« AnteriorContinuar »
The following pages contain a literal translation of all the existing works of Marcus Accius Plautus (or, as he is called by Ritschel and Fleckeisen, T. Maccius Plautus), the Roman Comic writer. It is believed that this version will be found strictly faithful, and to convey to the English reader much of that spirit which rendered the Dramas of this rugged but interesting author such especial favourites with a Roman audience.
The text of Ritschel has been adopted in the six plays to which his invaluable labours have as yet extended—the Trinummus, Miles Gloriosus, Bacchides, Stichus, Pseudolus, and Menæchmi. Hildyard's Edition has been used in the Aulularia, with the exception of the Supplement by Codrus Urceus, which has been translated from Richter's Edition. The text of Lindemann has been adopted in the Captivi; in the Asinaria, that of Richter; and in the Curculio, that of Fleckeisen.
Some account of the Translations of Plautus which have previously appeared in the English language will be prefixed to the Second Volume.
H. T. R.
CHARMIDES, an Athenian merchant.
Scene.-A Street in Athens: the house of CHARMIDES on one side, and that of
PHILTO on the other.
CHARMIDES, a wealthy Athenian, his property having been much diminished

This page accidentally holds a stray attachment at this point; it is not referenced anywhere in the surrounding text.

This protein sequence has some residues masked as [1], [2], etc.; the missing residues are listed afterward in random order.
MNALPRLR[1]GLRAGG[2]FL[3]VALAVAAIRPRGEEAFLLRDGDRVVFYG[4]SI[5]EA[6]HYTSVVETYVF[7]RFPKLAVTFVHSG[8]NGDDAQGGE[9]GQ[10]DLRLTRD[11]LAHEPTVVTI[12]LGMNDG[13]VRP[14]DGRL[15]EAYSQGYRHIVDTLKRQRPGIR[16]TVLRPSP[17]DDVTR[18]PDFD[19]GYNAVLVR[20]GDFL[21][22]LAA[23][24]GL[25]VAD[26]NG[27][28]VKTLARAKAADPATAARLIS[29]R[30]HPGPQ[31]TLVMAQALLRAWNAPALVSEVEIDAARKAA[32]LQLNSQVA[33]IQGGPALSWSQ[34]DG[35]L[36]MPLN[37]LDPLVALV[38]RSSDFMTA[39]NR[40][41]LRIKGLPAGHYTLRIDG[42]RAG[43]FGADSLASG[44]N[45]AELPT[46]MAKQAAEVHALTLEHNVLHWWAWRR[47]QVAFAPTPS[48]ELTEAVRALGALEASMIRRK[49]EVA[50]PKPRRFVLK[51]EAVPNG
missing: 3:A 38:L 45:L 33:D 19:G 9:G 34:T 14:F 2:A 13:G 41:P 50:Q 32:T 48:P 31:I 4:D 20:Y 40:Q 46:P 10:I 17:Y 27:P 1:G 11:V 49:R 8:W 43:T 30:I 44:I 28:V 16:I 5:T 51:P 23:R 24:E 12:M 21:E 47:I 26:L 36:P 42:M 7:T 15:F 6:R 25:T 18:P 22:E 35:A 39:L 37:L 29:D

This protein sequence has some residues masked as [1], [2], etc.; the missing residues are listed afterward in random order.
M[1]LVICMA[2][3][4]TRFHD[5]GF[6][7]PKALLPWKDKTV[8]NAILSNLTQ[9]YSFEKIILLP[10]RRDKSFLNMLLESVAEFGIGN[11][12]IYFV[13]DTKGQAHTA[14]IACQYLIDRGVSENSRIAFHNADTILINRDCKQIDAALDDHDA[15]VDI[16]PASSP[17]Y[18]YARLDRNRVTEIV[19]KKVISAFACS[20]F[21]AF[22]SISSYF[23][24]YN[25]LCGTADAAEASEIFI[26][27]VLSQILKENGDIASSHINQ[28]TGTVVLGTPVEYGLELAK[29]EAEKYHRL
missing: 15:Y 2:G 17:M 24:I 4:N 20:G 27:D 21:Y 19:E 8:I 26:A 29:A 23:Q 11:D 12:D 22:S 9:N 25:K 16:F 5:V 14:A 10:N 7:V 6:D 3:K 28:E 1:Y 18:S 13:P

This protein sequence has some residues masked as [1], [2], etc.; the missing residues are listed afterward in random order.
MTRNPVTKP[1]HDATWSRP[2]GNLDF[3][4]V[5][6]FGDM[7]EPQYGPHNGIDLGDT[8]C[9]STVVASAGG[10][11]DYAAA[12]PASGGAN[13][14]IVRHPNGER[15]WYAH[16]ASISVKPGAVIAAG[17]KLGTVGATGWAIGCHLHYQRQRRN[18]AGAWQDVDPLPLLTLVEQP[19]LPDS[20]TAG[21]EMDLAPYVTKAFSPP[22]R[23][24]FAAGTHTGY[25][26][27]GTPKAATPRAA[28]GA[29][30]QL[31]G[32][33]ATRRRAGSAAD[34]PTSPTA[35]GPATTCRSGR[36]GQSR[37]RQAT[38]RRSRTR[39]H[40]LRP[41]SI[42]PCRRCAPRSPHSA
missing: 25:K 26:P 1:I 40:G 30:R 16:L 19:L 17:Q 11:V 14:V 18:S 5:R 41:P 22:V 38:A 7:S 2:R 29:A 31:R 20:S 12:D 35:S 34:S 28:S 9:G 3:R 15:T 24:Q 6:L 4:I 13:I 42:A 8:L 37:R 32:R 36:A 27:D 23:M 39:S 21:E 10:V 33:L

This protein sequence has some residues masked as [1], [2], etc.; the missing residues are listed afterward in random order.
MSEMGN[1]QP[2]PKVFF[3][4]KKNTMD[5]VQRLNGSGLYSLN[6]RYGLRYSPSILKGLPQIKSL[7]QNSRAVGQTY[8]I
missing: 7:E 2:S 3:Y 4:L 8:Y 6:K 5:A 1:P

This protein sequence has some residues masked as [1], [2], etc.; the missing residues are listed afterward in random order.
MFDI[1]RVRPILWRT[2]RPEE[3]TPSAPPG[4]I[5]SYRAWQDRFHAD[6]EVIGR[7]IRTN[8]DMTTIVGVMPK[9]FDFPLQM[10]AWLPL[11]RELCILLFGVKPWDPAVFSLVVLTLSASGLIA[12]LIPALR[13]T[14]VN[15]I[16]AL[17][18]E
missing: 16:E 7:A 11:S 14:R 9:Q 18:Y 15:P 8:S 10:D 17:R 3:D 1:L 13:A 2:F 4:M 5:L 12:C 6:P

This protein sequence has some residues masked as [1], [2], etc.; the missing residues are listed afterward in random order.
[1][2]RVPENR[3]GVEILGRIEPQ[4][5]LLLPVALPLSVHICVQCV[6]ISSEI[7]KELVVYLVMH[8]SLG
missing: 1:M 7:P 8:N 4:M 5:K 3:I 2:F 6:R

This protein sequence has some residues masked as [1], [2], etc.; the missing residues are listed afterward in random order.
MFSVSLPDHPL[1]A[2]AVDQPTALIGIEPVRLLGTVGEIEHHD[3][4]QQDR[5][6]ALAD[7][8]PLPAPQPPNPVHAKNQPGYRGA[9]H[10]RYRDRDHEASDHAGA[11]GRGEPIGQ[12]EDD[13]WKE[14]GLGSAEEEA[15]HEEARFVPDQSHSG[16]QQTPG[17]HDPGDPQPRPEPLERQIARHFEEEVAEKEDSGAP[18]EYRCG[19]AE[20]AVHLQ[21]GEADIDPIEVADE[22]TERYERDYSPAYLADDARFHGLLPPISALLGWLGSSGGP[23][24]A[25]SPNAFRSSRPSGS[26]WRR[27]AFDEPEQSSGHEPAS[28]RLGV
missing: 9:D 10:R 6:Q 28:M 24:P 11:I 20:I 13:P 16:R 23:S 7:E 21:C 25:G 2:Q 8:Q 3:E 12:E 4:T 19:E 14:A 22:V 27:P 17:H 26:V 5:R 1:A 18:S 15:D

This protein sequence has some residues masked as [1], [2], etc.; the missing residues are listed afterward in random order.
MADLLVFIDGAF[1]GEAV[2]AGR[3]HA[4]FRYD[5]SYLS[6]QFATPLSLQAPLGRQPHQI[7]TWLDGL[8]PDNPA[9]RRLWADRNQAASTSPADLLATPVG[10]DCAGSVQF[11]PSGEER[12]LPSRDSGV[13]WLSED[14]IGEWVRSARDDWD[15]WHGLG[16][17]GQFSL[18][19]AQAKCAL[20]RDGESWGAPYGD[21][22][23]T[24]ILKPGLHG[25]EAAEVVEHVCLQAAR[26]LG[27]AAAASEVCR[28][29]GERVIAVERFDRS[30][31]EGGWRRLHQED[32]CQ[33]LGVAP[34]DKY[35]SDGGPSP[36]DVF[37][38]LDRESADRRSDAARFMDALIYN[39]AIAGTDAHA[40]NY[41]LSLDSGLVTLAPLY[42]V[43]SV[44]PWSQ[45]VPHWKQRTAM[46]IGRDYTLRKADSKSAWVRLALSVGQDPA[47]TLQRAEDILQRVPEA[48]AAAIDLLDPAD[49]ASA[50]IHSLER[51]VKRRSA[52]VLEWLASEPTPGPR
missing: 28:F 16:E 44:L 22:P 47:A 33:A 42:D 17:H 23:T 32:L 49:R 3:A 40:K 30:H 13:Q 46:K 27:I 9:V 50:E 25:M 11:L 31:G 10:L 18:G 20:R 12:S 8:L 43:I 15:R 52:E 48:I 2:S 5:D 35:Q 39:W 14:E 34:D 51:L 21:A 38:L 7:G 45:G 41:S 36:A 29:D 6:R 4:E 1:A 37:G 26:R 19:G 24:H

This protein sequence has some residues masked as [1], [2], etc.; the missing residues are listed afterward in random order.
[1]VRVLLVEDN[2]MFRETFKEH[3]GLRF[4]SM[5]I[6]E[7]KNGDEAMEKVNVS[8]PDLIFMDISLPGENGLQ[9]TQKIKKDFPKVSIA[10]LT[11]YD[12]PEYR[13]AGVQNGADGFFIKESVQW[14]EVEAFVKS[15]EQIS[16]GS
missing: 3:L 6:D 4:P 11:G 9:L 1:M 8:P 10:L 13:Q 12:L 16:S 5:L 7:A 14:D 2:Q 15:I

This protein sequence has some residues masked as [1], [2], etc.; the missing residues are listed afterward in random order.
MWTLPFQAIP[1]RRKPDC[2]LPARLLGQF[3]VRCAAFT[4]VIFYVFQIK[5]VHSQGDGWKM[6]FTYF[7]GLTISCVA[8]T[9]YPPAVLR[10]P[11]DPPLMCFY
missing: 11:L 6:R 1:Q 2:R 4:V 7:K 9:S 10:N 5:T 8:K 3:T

by the reckless conduct of his son, goes abroad. His dissolute son, Lesbonicus, being left behind at Athens, consumes the little resources left him, and then puts up his father's house for sale. At his departure, Charmides has entrusted his interests and the care of his son and daughter to his friend Callicles, and has also informed him that in his house there is a treasure buried as a reserve against future contingencies. In order that this may not be lost, Callicles buys the house of Lesbonicus for a small sum. Ignorant of his reason for doing so, his fellow-citizens censure him for his conduct, and accuse him of a breach of good faith in ministering to the extravagance of Lesbonicus by supplying him with money. For this reason Megaronides expostulates with his friend Callicles, and greatly censures bim; on which, Callicles, in self-defence, entrusts him with the secret of the treasure. Charmides having left behind him a grown-up daughter in the care of Callicles, Lysiteles, a young man of rank and character, falls in love with her, and through his father, Philto, asks her in marriage. Her brother, Lesbonicus, is not averse to the match, but refuses to let her marry without giving her a portion; and he offers her to Lysiteles, on condition that he will receive as her marriage-portion a piece of land near the city, the sole remnant of his fortune. This, however, Lysiteles refuses to accept. In the mean time, Callicles, at the suggestion of Megaronides, determines to give the young woman a dowry out of the treasure buried in the house which he has bought; but that Lesbonicus may not suspect whence the money really comes, a Sharper is hired, with instructions to pretend that he brings letters from Charmides with a thousand gold pieces as a portion for his daughter when she should marry. It happens, that while the Sharper is on his way with his pretended errand to the abode of Callicles, Charmides, having unexpectedly returned to Athens, is going towards his house. He meets the Sharper, who discloses his errand and attempts to impose upon Charmides, who thereupon discovers himself. Charmides then meets his servant Stasimus, who tells him of the purchase of his house by Callicles, whereon he conceives himself to have been betrayed by his friend. Afterwards, on discovering the truth, he praises the fidelity of Callicles, and bestows his daughter on Lysiteles, with a portion of a thousand gold pieces; and, at the intercession of Lysiteles, he forgives his son Lesbonicus, and informs him that he is to be married to the daughter of Callicles.